Sometimes you find yourself incapacitated; you struggle, vapid restlessness takes over your being and you are forced to acknowledge that at times, one can never find the right word to explain the existence of certain moments. This precisely sums up my reaction when I first heard of the Thangjam Manorama case which shook the instilled illusions of safety, that I naïvely possessed and further exposed the denigrated status of women in India.
It was in the night of July 10, 2004: Manorama was picked up from her home by the Indian paramilitary unit, 17th Assam Rifles- her cries were stifled, no explanations were sought and she was ruthlessly dragged off for questioning. Insinuations about Manorama were abound around this time- she was allegedly linked through various ideological capacities to the People’s Liberation Army (PLA) (although Manorama and her family strongly refuted the same). That the PLA was (and is) an active insurgent group that based its identity on socialist separatism leading it to be designated as a terrorist organisation by Government of India, gave the unit necessary leeway for their actions . The next morning found Manorama’s discarded corpse, punctured with bullet wounds and slandered with indisputable lacerations (an autopsy revealed semen traces-clearly affirming rape).
Widespread public pressure was witnessed (on Manorama’s death, thirty odd women spearheaded the protests by marching naked holding a banner stating-‘Indian Army rape us too’). Inconsistencies marked the subsequent trials that took place- although an independent enquiry commission was set up, culpability could not be assigned.
If ‘why’ followed by a gargantuan question mark is what you want to vocalize, you are not on the wrong trail of questioning. Armed Forces Special Powers Act 1958, more popularly known by the mnemonic AFSPA is the reason behind the treatment meted out.
The AFSPA is a law which through the means of just six sections grants special powers to the Indian Armed Forces for actions undertaken in what the act terms as ‘disturbed areas’. Plainly put, it legalises any perpetration by the armed forces functioning in the areas of Assam and Manipur (Jammu and Kashmir has its own version which was promulgated too). Explicit immunity is thus assured, leading to the gross violation of human rights and the likes.
Although the grounds for execution of the AFSPA were challenged in the Supreme Court on the grounds that it violates and quite virtually abrogates various rights (such as: to life, to equal protection under law and to equality before the law), the plea was unsuccessful. The tenet of impunity (assured through the AFSPA) has succeeded in creating a shroud of invisibility- attacks on vulnerable citizens increased in profusion after the enactment of the AFSPA (the act transgresses various international statutes such ICCPR, CEDAW et al). The same view was reiterated by the Human Rights Watch, quoting—‘The act is tool of state abuse, oppression and discrimination’.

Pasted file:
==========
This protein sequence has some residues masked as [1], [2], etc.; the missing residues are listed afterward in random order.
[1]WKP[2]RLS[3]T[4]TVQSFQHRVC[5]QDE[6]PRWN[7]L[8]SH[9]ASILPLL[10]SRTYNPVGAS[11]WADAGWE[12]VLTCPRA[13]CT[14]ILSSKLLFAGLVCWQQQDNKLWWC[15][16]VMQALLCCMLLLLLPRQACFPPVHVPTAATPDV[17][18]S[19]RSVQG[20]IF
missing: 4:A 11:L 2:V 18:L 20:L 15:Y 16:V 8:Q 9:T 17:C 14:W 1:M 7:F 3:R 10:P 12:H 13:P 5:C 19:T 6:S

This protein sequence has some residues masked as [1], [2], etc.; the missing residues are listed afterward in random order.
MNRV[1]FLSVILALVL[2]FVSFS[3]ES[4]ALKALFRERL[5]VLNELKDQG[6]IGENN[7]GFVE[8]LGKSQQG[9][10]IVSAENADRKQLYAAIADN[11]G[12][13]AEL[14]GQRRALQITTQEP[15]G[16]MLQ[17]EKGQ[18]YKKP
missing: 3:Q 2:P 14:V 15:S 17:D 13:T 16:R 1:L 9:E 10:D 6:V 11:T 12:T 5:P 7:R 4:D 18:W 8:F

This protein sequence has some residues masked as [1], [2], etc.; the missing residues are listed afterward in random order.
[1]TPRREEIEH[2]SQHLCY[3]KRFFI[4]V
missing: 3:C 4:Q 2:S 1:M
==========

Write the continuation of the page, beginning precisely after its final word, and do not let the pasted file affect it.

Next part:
In fact, even though the Justice J.S. Verma Committee purported the reviewing and immediate dilution of the act, non-acquiescence and abject inaction was the response received. The committee had made some very pertinent suggestions- including setting a mandatory time frame for detaining of women (in conflict areas), witness protection, bringing attacks instigated against such women under the normal CrPC etc. It is pathetic to note that, none of the above expressed have even been considered- the army continues to express the need of the act to combat militancy operations (no, never mind the reductions in insurgency statistics). Thus, India while wrapping itself under the garb of democracy, is contradicting the constitutionally granted rights and responsibilities.
Intentional infliction of pain with the aim of weaning information or a confession by any person acting so due to official capacity.
Torture is defined along these lines by the United Nations Torture Convention of 1984. If so, Manorma and countless others without discriminating across genders, have been tortured with the AFSPA being wielded as the excuse. Ten whole years after the incident, Manorama’s family recorded a victory in 2014, the Supreme Court ordered the center to release a sum of Rupees Ten lakhs as compensation – implicitly according responsibility.
But one has to note, this is a small consolation.
Very recently, on April 6th, 2015, an Army troop molested three women (including a minor) in Karbi Anglon, Assam. Again, the jawans are being protected under the shield created very conveniently by the AFSPA and thus right to redressal is being denied, yet again.
Silence, silence and more silence- this has become a way of life for the Indian woman. Yes, there have been various struggles, protests, dharnas conducted over the years- all unequivocally advocating the repelling of the assuredly archaic act. For instance, Irom Chanu Sharmila (classified rightly as a ‘prisoner of conscience’) is one such strong advocate- whose existence assures the non seepage of any lag into the momentum of the movement. But, one has to note that the movement (against AFSPA) is limited to only certain pockets of India. This has to change; it is time pan-Indian agitations were recorded.
Indian women have been stifled enough- their entrapment was (and still is) in complicit with the male hegemony. It is time the women rise and traverse over the constant constrictions in ply. We have to let the resilience that is inherent of the fabric of our skin, to come to the fore. Rise, woman and vociferously speak up-if not you, then who?
Featured Image Credit: Wall art at JNU, New Delhi